In sports nutrition, protein is worshipped like mother’s milk. Somehow it became the end-all-be-all macronutrient among bro-athletes. Sure, we need more based on our physical activity, starting from 0.8 g of protein/kg of bodyweight up to 1.7g of protein/kg of bodyweight. But, don’t forget that carbohydrates and fats are just as important for a balanced diet, energy replenishment, and muscle building. When it comes to athletic nutrition, there are 3 common questions asked:
- What do I eat?
- How much do I eat?
- When do I eat?
Today, let’s focus on #3 because there seem to be a lot of confusion around nutrient timing. Every athlete on Instagram or Facebook has their go-to “stack” which is basically a bunch of cans of powdered supplements they’re sponsored to promote (in exchange for free supplements). There’s a pre-workout, BCAA, post-workout protein, fat burner pills, and other crazy stuff. I’ve been a strong proponent of real food over supplements, especially when it comes to recreational athletes (aka you and me at the gym). Still, this post applies to both.
Whether you’re taking a supplement or eating real food, timing of your meal/snack is important. Most people chug a protein shake or eat a protein bar within 30-45 minutes after a workout because it’s been repeatedly touted as the best time to take it. However, because it takes 2-3 hours for protein to be digested and absorbed to be put into action, I generally like to recommend people have a little protein about 60-90 minutes before their workout. It doesn’t have to be a full protein shake, something small (5-10g) with a carbohydrate (for energy) will do. This allows enough time for protein to be metabolized in the body and begin muscle protein synthesis by the end of your workout.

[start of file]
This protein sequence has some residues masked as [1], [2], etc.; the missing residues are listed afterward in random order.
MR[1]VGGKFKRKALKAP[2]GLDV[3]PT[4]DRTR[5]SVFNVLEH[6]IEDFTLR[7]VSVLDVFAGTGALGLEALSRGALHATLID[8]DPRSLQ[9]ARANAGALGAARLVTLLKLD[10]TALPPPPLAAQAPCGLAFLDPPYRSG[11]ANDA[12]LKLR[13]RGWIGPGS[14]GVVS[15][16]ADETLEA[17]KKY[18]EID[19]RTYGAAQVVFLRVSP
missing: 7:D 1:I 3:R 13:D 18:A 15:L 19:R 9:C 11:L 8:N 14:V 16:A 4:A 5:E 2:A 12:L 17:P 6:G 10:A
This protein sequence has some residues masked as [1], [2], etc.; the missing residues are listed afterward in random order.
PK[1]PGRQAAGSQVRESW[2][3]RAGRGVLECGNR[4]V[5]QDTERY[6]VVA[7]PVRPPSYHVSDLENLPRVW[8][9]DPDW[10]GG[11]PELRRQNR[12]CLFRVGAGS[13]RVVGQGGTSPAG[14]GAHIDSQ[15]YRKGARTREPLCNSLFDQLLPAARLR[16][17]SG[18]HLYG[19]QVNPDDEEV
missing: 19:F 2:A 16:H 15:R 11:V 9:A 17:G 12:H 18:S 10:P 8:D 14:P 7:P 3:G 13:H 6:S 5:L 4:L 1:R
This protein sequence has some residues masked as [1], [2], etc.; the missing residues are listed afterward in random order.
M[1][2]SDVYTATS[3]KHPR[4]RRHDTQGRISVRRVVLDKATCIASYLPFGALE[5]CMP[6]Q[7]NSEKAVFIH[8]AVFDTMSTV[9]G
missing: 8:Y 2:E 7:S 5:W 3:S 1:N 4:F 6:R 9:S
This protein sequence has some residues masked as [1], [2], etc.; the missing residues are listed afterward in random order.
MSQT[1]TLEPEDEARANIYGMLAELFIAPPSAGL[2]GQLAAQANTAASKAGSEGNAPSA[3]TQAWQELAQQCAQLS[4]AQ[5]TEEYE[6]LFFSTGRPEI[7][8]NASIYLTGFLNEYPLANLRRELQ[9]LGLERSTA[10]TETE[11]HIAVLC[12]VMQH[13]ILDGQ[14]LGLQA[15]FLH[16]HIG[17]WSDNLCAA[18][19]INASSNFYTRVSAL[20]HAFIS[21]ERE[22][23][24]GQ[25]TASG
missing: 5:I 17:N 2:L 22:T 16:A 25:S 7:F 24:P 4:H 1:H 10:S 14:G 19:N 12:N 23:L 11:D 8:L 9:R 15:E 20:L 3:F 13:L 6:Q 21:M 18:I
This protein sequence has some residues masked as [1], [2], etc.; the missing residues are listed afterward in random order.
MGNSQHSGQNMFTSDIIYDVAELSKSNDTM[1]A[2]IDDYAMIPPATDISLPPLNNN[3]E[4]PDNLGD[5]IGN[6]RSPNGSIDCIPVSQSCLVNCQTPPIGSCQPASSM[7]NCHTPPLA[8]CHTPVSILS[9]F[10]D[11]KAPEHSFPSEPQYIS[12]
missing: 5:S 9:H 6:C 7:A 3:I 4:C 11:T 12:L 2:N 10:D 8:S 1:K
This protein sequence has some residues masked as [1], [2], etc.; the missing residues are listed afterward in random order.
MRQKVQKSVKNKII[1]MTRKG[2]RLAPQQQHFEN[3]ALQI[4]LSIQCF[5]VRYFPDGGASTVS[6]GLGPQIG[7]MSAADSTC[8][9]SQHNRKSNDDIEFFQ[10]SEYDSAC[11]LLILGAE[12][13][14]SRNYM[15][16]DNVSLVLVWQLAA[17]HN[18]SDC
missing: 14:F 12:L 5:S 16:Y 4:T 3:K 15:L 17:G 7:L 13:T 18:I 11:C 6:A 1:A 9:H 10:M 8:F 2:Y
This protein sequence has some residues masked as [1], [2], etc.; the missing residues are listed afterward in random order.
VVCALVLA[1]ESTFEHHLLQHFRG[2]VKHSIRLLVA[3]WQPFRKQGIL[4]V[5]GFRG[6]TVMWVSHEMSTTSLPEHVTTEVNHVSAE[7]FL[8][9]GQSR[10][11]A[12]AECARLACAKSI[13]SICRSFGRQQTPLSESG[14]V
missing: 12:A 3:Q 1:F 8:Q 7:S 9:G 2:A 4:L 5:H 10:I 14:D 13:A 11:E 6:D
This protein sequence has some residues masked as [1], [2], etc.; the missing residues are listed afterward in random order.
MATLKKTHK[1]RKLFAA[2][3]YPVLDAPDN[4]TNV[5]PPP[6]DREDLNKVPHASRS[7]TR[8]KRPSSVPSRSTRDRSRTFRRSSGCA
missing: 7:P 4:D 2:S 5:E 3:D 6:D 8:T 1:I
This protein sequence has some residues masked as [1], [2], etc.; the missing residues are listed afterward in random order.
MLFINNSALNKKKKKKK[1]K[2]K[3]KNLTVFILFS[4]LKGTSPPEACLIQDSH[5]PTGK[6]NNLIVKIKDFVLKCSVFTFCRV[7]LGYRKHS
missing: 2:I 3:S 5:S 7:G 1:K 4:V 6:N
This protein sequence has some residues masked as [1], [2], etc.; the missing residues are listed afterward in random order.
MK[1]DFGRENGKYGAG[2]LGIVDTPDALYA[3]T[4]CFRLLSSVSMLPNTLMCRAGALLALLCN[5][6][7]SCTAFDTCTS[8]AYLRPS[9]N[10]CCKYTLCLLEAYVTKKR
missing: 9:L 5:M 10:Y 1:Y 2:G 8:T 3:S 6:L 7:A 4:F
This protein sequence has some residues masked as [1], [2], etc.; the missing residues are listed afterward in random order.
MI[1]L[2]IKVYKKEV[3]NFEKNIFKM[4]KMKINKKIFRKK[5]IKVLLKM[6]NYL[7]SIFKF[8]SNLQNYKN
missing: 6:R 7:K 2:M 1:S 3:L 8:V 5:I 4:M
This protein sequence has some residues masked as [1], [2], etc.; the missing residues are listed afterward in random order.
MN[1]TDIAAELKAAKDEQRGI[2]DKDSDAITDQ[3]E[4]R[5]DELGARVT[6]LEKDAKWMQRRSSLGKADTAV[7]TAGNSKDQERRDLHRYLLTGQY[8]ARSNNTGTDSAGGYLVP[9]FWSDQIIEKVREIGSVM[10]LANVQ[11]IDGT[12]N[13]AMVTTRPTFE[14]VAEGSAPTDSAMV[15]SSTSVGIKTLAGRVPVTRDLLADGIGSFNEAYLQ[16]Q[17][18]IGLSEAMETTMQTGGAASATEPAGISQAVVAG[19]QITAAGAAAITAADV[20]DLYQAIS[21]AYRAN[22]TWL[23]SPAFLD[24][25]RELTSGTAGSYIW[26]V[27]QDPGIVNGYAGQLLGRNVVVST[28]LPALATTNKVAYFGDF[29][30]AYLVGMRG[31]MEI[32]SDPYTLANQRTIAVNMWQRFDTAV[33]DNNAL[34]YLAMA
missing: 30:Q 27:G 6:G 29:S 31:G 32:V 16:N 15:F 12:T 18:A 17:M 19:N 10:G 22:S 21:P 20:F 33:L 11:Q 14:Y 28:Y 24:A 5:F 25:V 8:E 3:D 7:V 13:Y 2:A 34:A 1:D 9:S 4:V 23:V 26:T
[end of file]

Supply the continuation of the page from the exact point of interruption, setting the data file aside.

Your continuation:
After your workout, have a snack or meal (depending on your schedule and hunger cues). I always encourage people to sit down and have a balanced meal if they haven’t eaten much beforehand. Timing it with your regular dinner slot makes it easier too 🙂
Happy eating, friends!
Thomas Ngo, RD
PS: for anyone who is trying calculate how much protein they should have based on the recommendations above, don’t stress too much over each gram of protein. You’re splitting hairs for such nuanced differences that you and your body won’t even notice. Simply focus on balanced eating & resistance training and you’ll be fine!